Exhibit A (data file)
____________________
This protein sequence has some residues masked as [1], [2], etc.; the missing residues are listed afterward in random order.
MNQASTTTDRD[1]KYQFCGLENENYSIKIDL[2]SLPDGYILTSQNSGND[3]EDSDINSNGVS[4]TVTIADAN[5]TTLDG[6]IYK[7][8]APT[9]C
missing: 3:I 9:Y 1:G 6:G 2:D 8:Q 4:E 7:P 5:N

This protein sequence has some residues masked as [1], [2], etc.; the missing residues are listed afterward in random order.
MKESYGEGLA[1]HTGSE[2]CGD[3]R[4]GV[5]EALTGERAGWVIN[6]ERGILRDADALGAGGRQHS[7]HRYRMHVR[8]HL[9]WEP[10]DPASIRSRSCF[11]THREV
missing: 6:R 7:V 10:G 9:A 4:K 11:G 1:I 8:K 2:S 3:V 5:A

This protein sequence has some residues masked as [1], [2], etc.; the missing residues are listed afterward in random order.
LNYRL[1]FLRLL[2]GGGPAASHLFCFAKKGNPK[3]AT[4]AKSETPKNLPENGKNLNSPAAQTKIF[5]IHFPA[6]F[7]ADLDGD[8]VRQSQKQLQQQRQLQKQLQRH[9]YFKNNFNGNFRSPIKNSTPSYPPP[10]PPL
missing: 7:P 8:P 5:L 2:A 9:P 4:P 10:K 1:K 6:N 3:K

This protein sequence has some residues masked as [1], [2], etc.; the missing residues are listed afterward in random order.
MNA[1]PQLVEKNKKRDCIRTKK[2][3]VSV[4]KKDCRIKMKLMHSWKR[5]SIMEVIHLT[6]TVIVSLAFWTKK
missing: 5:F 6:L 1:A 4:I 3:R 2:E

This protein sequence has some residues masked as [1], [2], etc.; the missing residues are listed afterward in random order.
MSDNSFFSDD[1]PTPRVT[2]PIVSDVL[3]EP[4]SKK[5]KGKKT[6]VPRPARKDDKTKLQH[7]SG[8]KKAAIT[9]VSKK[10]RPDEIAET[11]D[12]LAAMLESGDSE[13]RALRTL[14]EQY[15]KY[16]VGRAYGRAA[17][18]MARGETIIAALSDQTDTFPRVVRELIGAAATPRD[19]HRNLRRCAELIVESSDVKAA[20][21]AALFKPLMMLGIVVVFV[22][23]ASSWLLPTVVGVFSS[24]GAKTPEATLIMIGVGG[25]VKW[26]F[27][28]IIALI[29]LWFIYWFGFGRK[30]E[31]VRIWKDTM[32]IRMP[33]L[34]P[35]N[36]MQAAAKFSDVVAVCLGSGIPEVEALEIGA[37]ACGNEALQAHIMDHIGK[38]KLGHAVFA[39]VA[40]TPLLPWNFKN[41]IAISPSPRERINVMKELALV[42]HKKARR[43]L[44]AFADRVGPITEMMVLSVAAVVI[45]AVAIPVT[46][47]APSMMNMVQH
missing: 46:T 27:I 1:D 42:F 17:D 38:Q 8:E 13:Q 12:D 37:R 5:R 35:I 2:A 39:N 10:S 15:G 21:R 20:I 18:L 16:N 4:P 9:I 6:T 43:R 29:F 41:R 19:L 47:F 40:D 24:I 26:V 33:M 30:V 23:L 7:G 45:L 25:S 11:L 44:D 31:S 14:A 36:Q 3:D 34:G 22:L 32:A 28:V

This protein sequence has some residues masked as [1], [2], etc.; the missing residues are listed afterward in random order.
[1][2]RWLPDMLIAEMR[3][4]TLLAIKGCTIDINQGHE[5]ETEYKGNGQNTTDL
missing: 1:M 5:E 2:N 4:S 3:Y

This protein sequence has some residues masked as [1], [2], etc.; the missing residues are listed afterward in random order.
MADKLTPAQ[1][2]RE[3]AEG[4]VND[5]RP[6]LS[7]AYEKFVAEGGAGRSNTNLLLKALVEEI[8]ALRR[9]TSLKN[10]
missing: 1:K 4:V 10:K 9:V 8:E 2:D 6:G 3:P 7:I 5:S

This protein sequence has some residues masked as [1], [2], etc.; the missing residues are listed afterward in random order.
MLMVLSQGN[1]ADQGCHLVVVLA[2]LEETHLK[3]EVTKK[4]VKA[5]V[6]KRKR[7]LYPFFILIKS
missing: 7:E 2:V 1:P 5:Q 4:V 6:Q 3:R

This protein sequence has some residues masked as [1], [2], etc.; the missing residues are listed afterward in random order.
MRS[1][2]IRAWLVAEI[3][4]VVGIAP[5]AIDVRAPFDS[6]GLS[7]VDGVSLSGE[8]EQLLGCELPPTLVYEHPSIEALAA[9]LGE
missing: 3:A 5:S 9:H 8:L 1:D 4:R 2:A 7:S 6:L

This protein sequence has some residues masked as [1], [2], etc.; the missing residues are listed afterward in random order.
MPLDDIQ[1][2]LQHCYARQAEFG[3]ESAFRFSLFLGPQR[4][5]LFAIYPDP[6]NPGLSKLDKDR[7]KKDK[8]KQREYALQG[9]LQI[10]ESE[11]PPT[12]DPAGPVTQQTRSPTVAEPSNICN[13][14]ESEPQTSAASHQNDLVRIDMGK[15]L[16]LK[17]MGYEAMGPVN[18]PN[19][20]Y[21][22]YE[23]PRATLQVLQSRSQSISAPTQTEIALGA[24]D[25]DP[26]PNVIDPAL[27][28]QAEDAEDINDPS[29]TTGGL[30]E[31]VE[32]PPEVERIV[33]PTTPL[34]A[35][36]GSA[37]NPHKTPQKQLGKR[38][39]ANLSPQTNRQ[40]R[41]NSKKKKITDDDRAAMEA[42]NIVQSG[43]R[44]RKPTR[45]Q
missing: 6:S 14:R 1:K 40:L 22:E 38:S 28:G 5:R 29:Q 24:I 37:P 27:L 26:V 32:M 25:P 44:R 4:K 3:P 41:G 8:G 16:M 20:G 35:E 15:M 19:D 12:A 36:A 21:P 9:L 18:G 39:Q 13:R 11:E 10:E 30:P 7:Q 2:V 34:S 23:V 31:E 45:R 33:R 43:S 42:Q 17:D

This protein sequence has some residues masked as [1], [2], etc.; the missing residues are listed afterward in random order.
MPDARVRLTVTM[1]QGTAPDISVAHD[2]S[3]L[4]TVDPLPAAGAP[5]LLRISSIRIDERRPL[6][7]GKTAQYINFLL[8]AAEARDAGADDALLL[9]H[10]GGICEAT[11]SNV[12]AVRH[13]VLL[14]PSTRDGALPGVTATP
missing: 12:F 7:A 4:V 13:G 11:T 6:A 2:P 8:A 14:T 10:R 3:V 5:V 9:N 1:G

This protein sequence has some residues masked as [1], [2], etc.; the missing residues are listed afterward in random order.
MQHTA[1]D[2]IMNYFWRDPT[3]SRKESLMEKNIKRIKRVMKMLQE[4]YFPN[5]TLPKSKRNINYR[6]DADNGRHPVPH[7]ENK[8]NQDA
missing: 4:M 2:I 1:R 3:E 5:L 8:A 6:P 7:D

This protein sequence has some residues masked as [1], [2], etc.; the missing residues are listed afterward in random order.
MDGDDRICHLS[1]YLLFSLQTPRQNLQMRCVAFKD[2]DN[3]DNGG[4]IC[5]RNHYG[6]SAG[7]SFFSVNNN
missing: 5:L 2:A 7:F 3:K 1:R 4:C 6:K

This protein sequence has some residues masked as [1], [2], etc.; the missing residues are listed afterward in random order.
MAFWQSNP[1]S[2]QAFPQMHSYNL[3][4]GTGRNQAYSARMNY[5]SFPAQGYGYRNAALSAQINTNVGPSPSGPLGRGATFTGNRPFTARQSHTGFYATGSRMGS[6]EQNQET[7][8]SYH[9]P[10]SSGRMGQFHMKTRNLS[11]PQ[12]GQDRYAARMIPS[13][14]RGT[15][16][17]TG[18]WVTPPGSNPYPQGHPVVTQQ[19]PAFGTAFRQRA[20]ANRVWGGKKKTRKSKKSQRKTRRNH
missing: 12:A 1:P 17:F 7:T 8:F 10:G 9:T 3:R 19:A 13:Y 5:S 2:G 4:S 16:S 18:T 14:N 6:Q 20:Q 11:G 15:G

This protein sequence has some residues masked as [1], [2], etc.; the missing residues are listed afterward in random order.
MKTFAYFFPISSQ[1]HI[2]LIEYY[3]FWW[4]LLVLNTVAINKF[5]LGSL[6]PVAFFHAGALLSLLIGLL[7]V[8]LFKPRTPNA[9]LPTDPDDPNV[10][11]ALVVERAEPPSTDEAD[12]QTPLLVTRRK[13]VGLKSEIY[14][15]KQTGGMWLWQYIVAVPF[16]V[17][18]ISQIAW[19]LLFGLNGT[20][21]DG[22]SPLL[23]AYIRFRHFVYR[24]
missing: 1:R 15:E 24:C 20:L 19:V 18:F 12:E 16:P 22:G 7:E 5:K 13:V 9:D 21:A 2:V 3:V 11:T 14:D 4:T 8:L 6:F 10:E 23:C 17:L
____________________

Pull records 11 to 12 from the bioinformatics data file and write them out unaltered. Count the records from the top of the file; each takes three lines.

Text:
This protein sequence has some residues masked as [1], [2], etc.; the missing residues are listed afterward in random order.
MPDARVRLTVTM[1]QGTAPDISVAHD[2]S[3]L[4]TVDPLPAAGAP[5]LLRISSIRIDERRPL[6][7]GKTAQYINFLL[8]AAEARDAGADDALLL[9]H[10]GGICEAT[11]SNV[12]AVRH[13]VLL[14]PSTRDGALPGVTATP
missing: 12:F 7:A 4:V 13:G 11:T 6:A 2:P 8:A 14:T 10:R 3:V 5:V 9:N 1:G

This protein sequence has some residues masked as [1], [2], etc.; the missing residues are listed afterward in random order.
MQHTA[1]D[2]IMNYFWRDPT[3]SRKESLMEKNIKRIKRVMKMLQE[4]YFPN[5]TLPKSKRNINYR[6]DADNGRHPVPH[7]ENK[8]NQDA
missing: 4:M 2:I 1:R 3:E 5:L 8:A 6:P 7:D